Do fundamentalists ask others to pray for them and loved ones? I would hope so! Saint Paul did the same. Fundamentalists ask for the intercession of friends and neighbors and fellow Church goers all the time! If Christ is the one mediator (and Catholics agree he is), how does this help? Shouldn’t they just go straight to Christ? Doesn’t asking others to also pray undermine Christ’s role? According to this fundamentalist, it must, but obviously the answer must be it doesn’t, unless you want to call Saint Paul a heretic! The truth is fundamentalists do this all the time, they just don’t use the word “intercession.”
The saints in heaven are more alive than we are. They are in God’s presence. They are his friends. We ask for their intercession. Their position makes them good prayers and more effective interceders on our behalf. And those in heaven do hear our prayers, as evidenced in Revelation. We venerate them too because in doing so we also venerate Christ.
On images, this is false and doesn’t understand how idolatry worked in ancient times, when people actually believed a spirit was literally in the idol. Catholics do not believe depictions of angels and saints and Jesus contain spirits. We also don’t treat them as gods. The Israelites themselves were commanded to carve golden Cherubim (wait… Angels which are in heaven?!) on the ark of the covenant, and the temple veil was also very decorated as well. Plus there is more, about God now having revealed himself to us visibly in Jesus, that as Jesus said, those who have seen him have also seen the Father. I’m sure there’s much more that can be said here.
On Mary… Listen, this fundamentalist doesn’t understand the saints, he obviously won’t understand Mary without that basis. Fundamentalists also fail to see Jesus as ruling over a functioning kingdom. Jesus is the heir of David. He is a Davidic king. This is the fulfillment of the covenant with David. In the Davidic Kingdom, the King’s mother was widely recognized as the Queen, even over the King’s wife (or wives). The Queen Mother had a venerated role within the court. Many petitioners went to her instead of the king with their petitions, knowing requests coming from her would more likely be honored. The kings treated their Queen Mothers with great respect. But this in no way undermined the fact that the King was the highest authority, that he was the annointed one, the Son of God. The Davidic Kingdom serves as a type for Jesus’ own kingship. Mary has a functional role in her son’s kingdom. That’s not because God has limitations (he doesn’t), it’s just how he’s seen fit to do things. Jesus was a faithful Jew. He is God, but he’s also fully human, and honors his mother as a son and king should.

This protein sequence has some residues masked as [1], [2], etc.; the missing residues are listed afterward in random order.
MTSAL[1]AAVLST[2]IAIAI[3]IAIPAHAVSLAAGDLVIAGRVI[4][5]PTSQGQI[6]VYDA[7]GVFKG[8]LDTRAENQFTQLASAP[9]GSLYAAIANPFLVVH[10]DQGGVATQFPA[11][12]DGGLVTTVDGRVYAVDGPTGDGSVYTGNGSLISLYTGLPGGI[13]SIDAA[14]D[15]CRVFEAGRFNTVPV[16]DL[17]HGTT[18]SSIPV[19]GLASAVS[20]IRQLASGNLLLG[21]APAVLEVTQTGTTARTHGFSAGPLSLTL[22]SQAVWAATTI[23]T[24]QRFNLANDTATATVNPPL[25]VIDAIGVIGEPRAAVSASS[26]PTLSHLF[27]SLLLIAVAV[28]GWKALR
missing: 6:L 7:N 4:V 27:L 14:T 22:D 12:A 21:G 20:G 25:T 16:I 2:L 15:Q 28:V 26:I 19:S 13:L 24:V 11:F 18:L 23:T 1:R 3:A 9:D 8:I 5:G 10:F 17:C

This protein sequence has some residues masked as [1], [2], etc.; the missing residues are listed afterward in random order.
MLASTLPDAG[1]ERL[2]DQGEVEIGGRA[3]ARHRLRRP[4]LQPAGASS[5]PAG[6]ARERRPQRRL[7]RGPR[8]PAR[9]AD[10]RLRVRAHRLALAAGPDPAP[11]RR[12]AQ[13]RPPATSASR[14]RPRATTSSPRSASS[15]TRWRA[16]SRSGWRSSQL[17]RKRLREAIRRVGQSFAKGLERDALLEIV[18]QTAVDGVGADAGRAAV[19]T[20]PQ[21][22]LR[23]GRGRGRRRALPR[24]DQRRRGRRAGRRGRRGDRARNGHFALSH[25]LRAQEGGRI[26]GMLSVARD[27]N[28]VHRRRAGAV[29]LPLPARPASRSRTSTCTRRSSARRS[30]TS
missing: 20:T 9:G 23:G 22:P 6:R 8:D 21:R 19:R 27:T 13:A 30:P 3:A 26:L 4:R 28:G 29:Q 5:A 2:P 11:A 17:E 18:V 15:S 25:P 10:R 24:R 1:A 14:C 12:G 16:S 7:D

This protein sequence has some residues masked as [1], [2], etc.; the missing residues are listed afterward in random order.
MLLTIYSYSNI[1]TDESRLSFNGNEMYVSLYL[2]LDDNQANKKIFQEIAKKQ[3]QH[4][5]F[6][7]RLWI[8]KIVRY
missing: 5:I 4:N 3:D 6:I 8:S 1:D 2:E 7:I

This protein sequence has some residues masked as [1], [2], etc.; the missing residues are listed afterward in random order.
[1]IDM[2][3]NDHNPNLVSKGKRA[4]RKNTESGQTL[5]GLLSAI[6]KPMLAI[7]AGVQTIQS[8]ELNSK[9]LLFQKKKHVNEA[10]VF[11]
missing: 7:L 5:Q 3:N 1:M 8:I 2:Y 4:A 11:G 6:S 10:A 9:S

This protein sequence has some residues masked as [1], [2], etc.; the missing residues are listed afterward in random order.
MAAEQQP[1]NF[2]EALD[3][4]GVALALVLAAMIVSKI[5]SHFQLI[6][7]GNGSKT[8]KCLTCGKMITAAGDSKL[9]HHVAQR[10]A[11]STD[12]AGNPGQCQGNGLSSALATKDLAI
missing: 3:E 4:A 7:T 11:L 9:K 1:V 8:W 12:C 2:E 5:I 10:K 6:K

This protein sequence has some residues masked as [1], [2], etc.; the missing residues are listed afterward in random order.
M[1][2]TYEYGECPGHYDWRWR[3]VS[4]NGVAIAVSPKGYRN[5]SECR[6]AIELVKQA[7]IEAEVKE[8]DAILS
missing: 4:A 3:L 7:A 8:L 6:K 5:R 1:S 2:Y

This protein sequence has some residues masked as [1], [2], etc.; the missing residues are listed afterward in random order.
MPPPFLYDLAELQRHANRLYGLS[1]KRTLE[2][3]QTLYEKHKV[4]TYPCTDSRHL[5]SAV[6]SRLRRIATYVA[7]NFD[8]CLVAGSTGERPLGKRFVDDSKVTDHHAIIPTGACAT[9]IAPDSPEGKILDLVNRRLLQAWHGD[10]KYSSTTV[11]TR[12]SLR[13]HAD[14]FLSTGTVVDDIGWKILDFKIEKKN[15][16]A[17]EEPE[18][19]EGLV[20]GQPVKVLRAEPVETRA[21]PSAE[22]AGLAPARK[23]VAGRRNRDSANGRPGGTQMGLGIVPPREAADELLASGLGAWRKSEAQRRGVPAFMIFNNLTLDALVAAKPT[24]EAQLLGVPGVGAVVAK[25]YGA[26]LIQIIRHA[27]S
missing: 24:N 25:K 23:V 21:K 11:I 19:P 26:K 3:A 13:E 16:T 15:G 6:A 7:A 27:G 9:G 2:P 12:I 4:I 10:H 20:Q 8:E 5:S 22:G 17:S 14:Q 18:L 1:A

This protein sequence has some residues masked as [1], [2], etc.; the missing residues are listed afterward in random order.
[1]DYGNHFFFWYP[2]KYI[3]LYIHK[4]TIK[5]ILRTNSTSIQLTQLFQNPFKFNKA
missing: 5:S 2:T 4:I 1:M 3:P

If Christ explicitly and absolutely told us to call no man Father, then why do we call our biological fathers father? Either it’s an absolute or it isn’t. It would also be problematic for Saint Paul, considering he many times likened himself to a father to his churches. Christ used hyperbole in his teachings (if your hand causes you to sin, cut it off). This is no different.
The author clearly demonstrates ignorance on the Church’s position on homosexuals (the Church acknowledges that same sex attraction is an issue for some members, but in no uncertain terms condemns homosexual activities… The author acts like we embrace practicing homosexuals as if it’s not sinful).
I already discussed infant baptisms, but to add… Nowhere in scripture is it implied or even hinted at that we should only baptize adults. Paul himself mentions baptizing whole households.
The author mischaracterized what we believe about muslims… No surprise…
On purgatory… If we are completely perfected in Christ as the author claims, why do we still sin? If we’re cleansed, why are we still faulty? We are all sinners up to when we die. Do fundamentalists believe we go to heaven and continue to act the same way? Are we unchanged such that we still lie and feel envy and suffer from all our earthly sinfulness? Or is there some change when we get to heaven, so that when we get there we no longer sin? So a change between earthly life and heaven? Hmmm… That doesn’t sound so different than what I believe after all.
Catholics believe fully in God’s forgiveness, but we also believe God is just. The idea that he is all forgiveness and mercy without justice is a false doctrine and why so many people have problems with the idea of hell and many go so far as to reject hell. (There are no limits to his forgiveness, but he is fully just, too) Also, the author calls Purgatory a place, but it’s technically more of a state, of a process. As Paul said, do we not make up in our sufferings what is lacking in Christ? Lacking in Christ… Paul’s own words but very hard to justify from a fundamentalist point of view.
The fundamentalist also dismisses 1 Cor 3:15 rather quickly. The work is burned, but it is the PERSON that is saved only through fire.